Poll: Few Americans interested in immigration debate
WASHINGTON — For all the attention given so far to efforts in Congress to overhaul the nation's immigration laws, nearly four in 10 Americans say they don't know enough about it to have an opinion, and fewer than one-quarter could correctly answer a couple of basic questions about it, a new poll shows.
The survey, by the Pew Research Center, underscores an important fact in the immigration debate — most of the public has not yet tuned in. A bipartisan proposal negotiated by eight senators has gathered considerable strength, and Senate debate is scheduled to start next week, but because so many Americans remain unengaged, predictions about the bill's fate almost certainly remain premature.
Just more than half of those surveyed said either that they did not think the immigration bill would have much impact one way or the other on the economy or that they didn't know what impact it would have.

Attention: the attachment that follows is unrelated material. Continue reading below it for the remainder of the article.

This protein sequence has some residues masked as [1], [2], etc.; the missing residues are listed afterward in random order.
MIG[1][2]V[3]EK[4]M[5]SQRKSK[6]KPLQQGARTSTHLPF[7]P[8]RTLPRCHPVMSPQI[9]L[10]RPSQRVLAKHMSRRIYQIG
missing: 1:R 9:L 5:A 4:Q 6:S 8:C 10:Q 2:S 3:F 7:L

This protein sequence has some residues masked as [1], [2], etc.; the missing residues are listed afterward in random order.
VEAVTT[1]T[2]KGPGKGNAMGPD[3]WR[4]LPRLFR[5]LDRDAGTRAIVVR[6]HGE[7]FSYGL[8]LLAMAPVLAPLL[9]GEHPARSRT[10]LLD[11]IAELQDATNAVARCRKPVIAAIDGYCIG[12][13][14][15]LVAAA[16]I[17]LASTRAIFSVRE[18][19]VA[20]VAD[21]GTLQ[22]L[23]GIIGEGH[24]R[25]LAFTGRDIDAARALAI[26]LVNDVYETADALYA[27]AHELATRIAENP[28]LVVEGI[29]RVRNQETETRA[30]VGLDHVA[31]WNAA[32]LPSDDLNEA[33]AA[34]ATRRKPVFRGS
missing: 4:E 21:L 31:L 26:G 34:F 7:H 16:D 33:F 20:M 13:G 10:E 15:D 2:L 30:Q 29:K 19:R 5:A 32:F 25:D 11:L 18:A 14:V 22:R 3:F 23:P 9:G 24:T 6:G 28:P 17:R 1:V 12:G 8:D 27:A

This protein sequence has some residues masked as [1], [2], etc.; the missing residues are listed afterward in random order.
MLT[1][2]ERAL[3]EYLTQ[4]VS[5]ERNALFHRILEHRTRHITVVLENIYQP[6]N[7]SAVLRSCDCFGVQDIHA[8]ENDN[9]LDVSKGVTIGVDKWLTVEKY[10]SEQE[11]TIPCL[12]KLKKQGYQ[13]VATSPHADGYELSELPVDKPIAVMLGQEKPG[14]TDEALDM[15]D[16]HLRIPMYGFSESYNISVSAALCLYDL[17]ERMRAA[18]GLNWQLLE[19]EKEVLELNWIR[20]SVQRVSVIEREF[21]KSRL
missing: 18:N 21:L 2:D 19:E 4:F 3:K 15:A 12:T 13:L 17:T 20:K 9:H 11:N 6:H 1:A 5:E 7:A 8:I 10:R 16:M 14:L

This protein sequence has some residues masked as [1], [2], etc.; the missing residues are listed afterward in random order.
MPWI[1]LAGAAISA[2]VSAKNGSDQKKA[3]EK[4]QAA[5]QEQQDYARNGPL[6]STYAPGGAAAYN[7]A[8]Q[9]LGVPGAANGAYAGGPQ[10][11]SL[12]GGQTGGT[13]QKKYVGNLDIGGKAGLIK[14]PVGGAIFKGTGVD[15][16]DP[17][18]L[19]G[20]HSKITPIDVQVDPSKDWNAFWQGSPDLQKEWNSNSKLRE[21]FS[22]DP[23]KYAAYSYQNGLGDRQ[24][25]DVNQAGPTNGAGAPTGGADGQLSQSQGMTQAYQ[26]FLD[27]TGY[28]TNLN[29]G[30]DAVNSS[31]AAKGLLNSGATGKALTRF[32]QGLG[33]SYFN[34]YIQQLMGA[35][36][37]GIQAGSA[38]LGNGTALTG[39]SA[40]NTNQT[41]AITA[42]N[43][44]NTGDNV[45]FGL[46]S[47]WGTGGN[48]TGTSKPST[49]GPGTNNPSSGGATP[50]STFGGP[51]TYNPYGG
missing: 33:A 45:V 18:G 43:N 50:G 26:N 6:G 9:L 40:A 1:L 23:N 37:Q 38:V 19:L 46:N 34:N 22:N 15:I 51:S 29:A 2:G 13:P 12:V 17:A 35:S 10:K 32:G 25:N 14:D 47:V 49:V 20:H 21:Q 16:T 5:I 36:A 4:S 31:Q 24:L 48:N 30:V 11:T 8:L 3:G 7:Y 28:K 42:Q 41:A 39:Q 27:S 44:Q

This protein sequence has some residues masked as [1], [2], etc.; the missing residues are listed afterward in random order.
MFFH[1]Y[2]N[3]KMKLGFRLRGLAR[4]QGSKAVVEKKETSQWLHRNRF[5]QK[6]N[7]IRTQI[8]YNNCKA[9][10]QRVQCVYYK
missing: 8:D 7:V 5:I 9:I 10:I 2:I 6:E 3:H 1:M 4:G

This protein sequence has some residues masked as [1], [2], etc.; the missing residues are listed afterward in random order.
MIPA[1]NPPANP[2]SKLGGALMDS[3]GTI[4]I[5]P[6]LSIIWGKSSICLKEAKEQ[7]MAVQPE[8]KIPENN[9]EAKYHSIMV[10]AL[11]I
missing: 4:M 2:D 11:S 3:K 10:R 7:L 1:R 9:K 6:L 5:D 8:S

Show commenting policy
TribLive commenting policy
- Gun used by agent who helped jail Capone headed to museum
- Global warming is slowing down the circulation of the oceans — with potentially dire consequences
- Drownings in Rio Grande spike as enforcement surges
- Despite high gas costs, Northeast resistant to pipelines
- 2 bodies found at site of gas explosion in NYC apartments
- Boston police officer improving after surgery to remove bullet near ear
- Pence: ‘Not going to change’ religious freedom law
- Doctors push end-of-life care talks
- Before leak, NSA mulled ending phone program
- Mining for tourists? A dubious economic savior in Appalachia
- Run from Cuba, Americans cling to claims for seized property